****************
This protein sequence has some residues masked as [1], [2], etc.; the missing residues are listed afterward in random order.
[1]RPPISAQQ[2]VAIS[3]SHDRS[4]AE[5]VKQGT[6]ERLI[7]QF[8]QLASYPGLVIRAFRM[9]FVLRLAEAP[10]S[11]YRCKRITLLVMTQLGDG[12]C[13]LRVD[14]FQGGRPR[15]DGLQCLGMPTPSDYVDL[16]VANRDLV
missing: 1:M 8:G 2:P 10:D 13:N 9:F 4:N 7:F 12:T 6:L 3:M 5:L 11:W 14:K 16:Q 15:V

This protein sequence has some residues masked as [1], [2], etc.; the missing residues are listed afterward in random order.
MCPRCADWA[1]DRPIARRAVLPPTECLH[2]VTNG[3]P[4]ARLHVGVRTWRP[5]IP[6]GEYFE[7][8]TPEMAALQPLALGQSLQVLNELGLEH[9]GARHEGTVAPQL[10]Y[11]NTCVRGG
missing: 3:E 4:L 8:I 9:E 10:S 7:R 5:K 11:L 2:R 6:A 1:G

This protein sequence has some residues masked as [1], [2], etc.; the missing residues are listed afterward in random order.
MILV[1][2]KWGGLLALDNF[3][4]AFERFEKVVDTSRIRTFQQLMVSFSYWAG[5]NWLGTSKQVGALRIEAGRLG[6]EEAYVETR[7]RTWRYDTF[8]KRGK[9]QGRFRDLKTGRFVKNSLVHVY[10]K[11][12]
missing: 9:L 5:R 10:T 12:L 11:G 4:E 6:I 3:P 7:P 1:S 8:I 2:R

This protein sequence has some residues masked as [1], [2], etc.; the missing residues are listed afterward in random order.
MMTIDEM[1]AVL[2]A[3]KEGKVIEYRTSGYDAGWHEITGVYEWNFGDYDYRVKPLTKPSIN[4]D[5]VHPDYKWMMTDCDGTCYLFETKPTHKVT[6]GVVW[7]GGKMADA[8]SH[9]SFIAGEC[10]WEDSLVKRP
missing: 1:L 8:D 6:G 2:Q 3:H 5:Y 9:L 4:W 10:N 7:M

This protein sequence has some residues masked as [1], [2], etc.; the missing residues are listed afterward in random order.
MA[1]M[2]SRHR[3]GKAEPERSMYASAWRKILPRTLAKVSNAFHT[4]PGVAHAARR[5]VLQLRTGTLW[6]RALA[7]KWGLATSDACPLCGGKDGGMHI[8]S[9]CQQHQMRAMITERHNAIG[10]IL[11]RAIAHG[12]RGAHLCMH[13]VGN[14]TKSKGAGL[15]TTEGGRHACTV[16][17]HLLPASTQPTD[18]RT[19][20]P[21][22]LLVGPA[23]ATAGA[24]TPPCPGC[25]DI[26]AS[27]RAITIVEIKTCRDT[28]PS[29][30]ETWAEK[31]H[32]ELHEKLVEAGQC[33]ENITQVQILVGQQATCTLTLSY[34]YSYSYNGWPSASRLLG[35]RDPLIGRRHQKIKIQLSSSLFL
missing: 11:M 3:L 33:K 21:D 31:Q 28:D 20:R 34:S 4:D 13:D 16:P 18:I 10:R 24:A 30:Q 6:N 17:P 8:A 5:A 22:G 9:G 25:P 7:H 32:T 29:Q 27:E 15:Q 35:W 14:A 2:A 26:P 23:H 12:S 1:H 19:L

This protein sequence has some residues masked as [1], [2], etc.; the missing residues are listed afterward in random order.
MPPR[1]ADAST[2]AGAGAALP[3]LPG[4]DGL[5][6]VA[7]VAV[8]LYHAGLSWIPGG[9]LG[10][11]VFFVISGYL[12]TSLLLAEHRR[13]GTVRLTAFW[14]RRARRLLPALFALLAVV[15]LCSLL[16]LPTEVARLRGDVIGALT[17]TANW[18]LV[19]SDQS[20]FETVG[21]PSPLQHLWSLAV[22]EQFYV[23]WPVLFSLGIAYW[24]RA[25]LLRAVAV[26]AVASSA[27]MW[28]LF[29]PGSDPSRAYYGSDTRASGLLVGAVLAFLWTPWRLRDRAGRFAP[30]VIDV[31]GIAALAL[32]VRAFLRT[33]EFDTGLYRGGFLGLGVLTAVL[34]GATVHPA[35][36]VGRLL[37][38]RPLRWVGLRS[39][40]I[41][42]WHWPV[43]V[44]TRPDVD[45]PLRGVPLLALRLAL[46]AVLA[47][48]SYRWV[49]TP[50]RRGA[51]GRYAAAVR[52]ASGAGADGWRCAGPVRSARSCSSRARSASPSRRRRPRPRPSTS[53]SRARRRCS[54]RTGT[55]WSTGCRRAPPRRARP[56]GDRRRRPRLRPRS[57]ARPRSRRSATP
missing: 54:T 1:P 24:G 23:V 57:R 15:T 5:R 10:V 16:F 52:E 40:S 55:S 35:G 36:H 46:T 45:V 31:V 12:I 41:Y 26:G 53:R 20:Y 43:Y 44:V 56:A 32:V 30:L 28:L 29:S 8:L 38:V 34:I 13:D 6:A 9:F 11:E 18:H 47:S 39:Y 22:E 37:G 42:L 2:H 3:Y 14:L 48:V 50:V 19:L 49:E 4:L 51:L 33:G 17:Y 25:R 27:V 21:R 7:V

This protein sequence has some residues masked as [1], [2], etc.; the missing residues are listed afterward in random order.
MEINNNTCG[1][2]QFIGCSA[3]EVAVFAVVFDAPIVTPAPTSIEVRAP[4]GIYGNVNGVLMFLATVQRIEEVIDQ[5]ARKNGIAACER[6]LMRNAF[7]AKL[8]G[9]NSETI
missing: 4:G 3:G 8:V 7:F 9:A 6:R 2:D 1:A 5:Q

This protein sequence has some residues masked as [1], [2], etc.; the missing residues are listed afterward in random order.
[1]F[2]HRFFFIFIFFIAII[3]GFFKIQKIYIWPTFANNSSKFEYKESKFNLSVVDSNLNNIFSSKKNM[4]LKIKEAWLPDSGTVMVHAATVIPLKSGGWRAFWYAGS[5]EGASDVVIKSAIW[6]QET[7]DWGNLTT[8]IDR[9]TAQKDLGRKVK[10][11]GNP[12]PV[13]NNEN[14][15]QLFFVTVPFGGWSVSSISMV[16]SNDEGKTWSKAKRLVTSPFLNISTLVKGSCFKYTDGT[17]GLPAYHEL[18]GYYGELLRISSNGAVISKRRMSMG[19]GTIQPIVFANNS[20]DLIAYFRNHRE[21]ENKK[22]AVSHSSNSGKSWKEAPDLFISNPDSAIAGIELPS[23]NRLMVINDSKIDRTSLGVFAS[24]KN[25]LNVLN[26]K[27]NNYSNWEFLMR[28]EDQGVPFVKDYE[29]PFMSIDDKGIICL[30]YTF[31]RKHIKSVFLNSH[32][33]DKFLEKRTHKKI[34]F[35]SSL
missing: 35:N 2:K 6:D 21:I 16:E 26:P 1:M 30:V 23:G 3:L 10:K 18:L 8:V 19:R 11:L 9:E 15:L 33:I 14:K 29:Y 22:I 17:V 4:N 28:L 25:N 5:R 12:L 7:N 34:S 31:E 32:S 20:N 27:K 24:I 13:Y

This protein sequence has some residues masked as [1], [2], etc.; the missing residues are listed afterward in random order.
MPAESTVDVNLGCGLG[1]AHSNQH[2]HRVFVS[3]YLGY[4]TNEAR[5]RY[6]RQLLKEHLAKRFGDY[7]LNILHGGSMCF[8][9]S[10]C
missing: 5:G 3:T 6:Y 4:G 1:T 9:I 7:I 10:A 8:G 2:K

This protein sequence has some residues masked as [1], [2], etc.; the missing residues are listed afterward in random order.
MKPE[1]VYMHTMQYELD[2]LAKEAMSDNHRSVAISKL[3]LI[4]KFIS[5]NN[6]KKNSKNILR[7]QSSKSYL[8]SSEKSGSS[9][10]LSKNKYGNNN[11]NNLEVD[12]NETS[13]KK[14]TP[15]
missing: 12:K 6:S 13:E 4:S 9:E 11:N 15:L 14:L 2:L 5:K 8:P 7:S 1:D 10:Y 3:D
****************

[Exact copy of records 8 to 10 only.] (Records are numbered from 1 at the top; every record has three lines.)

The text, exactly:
This protein sequence has some residues masked as [1], [2], etc.; the missing residues are listed afterward in random order.
[1]F[2]HRFFFIFIFFIAII[3]GFFKIQKIYIWPTFANNSSKFEYKESKFNLSVVDSNLNNIFSSKKNM[4]LKIKEAWLPDSGTVMVHAATVIPLKSGGWRAFWYAGS[5]EGASDVVIKSAIW[6]QET[7]DWGNLTT[8]IDR[9]TAQKDLGRKVK[10][11]GNP[12]PV[13]NNEN[14][15]QLFFVTVPFGGWSVSSISMV[16]SNDEGKTWSKAKRLVTSPFLNISTLVKGSCFKYTDGT[17]GLPAYHEL[18]GYYGELLRISSNGAVISKRRMSMG[19]GTIQPIVFANNS[20]DLIAYFRNHRE[21]ENKK[22]AVSHSSNSGKSWKEAPDLFISNPDSAIAGIELPS[23]NRLMVINDSKIDRTSLGVFAS[24]KN[25]LNVLN[26]K[27]NNYSNWEFLMR[28]EDQGVPFVKDYE[29]PFMSIDDKGIICL[30]YTF[31]RKHIKSVFLNSH[32][33]DKFLEKRTHKKI[34]F[35]SSL
missing: 35:N 2:K 6:D 21:I 16:E 26:P 1:M 30:V 23:G 3:L 10:K 18:L 8:V 19:R 11:L 9:E 15:L 33:I 14:K 29:Y 22:I 17:V 4:N 28:L 25:N 5:R 12:L 7:N 34:S 31:E 32:S 20:N 27:K 24:I 13:Y

This protein sequence has some residues masked as [1], [2], etc.; the missing residues are listed afterward in random order.
MPAESTVDVNLGCGLG[1]AHSNQH[2]HRVFVS[3]YLGY[4]TNEAR[5]RY[6]RQLLKEHLAKRFGDY[7]LNILHGGSMCF[8][9]S[10]C
missing: 5:G 3:T 6:Y 4:G 1:T 9:I 7:I 10:A 8:G 2:K

This protein sequence has some residues masked as [1], [2], etc.; the missing residues are listed afterward in random order.
MKPE[1]VYMHTMQYELD[2]LAKEAMSDNHRSVAISKL[3]LI[4]KFIS[5]NN[6]KKNSKNILR[7]QSSKSYL[8]SSEKSGSS[9][10]LSKNKYGNNN[11]NNLEVD[12]NETS[13]KK[14]TP[15]
missing: 12:K 6:S 13:E 4:S 9:E 11:N 15:L 14:L 2:L 5:K 8:P 7:S 1:D 10:Y 3:D